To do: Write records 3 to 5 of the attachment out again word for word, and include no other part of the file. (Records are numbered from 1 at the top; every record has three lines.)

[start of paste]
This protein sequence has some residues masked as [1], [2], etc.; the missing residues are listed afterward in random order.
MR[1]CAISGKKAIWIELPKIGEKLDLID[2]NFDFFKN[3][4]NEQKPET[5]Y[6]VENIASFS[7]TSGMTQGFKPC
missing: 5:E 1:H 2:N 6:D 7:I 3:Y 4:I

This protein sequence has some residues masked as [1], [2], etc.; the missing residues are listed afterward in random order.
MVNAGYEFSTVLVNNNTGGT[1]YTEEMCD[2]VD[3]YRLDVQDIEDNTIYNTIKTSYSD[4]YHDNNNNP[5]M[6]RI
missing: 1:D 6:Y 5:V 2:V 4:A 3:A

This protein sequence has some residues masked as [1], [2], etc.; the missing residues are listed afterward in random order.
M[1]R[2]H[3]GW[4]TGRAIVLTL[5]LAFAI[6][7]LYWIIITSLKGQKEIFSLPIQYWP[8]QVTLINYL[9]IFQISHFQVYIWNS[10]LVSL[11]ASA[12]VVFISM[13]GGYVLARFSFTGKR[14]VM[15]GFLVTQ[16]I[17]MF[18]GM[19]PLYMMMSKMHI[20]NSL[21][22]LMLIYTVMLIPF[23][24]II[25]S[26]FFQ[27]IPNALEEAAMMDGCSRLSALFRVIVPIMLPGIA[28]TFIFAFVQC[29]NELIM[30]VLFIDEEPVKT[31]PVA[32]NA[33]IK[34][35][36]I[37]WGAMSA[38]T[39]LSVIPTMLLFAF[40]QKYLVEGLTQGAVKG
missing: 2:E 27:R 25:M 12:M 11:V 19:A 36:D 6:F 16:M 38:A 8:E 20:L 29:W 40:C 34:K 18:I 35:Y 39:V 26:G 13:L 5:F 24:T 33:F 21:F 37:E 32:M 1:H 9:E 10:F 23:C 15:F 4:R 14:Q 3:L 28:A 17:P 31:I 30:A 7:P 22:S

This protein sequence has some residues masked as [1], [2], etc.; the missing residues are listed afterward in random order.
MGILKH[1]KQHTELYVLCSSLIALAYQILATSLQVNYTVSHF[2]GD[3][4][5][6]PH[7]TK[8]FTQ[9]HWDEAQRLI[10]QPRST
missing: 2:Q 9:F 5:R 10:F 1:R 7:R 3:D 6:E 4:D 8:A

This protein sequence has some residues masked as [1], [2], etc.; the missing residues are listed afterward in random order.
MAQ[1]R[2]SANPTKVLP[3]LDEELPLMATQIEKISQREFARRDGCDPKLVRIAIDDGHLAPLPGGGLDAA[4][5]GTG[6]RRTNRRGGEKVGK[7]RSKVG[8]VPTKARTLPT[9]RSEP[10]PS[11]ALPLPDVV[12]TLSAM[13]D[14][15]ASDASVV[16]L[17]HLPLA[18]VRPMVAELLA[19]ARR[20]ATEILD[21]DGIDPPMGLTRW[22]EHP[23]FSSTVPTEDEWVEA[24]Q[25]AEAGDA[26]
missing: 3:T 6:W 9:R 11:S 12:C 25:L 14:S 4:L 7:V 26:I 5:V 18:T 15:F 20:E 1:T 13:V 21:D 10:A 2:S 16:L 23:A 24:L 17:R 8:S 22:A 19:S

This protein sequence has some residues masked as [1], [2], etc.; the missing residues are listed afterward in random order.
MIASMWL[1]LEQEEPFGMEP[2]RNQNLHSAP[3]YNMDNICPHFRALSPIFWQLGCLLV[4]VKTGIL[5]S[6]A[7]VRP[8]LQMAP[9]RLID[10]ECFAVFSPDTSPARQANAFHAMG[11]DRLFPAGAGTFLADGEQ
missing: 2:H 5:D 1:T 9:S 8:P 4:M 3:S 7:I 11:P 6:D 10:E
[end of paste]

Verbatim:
This protein sequence has some residues masked as [1], [2], etc.; the missing residues are listed afterward in random order.
M[1]R[2]H[3]GW[4]TGRAIVLTL[5]LAFAI[6][7]LYWIIITSLKGQKEIFSLPIQYWP[8]QVTLINYL[9]IFQISHFQVYIWNS[10]LVSL[11]ASA[12]VVFISM[13]GGYVLARFSFTGKR[14]VM[15]GFLVTQ[16]I[17]MF[18]GM[19]PLYMMMSKMHI[20]NSL[21][22]LMLIYTVMLIPF[23][24]II[25]S[26]FFQ[27]IPNALEEAAMMDGCSRLSALFRVIVPIMLPGIA[28]TFIFAFVQC[29]NELIM[30]VLFIDEEPVKT[31]PVA[32]NA[33]IK[34][35][36]I[37]WGAMSA[38]T[39]LSVIPTMLLFAF[40]QKYLVEGLTQGAVKG
missing: 2:E 27:R 25:M 12:M 11:V 19:A 36:D 6:F 16:M 38:A 8:E 20:L 29:W 40:C 34:K 18:I 35:Y 39:V 26:G 13:L 5:F 24:T 33:F 21:F 37:E 32:M 1:H 9:E 10:F 23:C 15:F 4:R 14:Q 3:L 28:A 17:P 31:I 30:A 7:P 22:S

This protein sequence has some residues masked as [1], [2], etc.; the missing residues are listed afterward in random order.
MGILKH[1]KQHTELYVLCSSLIALAYQILATSLQVNYTVSHF[2]GD[3][4][5][6]PH[7]TK[8]FTQ[9]HWDEAQRLI[10]QPRST
missing: 2:Q 9:F 5:R 10:F 1:R 7:R 3:D 6:E 4:D 8:A

This protein sequence has some residues masked as [1], [2], etc.; the missing residues are listed afterward in random order.
MAQ[1]R[2]SANPTKVLP[3]LDEELPLMATQIEKISQREFARRDGCDPKLVRIAIDDGHLAPLPGGGLDAA[4][5]GTG[6]RRTNRRGGEKVGK[7]RSKVG[8]VPTKARTLPT[9]RSEP[10]PS[11]ALPLPDVV[12]TLSAM[13]D[14][15]ASDASVV[16]L[17]HLPLA[18]VRPMVAELLA[19]ARR[20]ATEILD[21]DGIDPPMGLTRW[22]EHP[23]FSSTVPTEDEWVEA[24]Q[25]AEAGDA[26]
missing: 3:T 6:W 9:R 11:S 12:C 25:L 14:S 4:L 7:V 26:I 5:V 18:T 15:F 20:E 1:T 13:V 21:D 10:A 2:S 16:L 23:A 24:L 17:R 8:S 22:A 19:S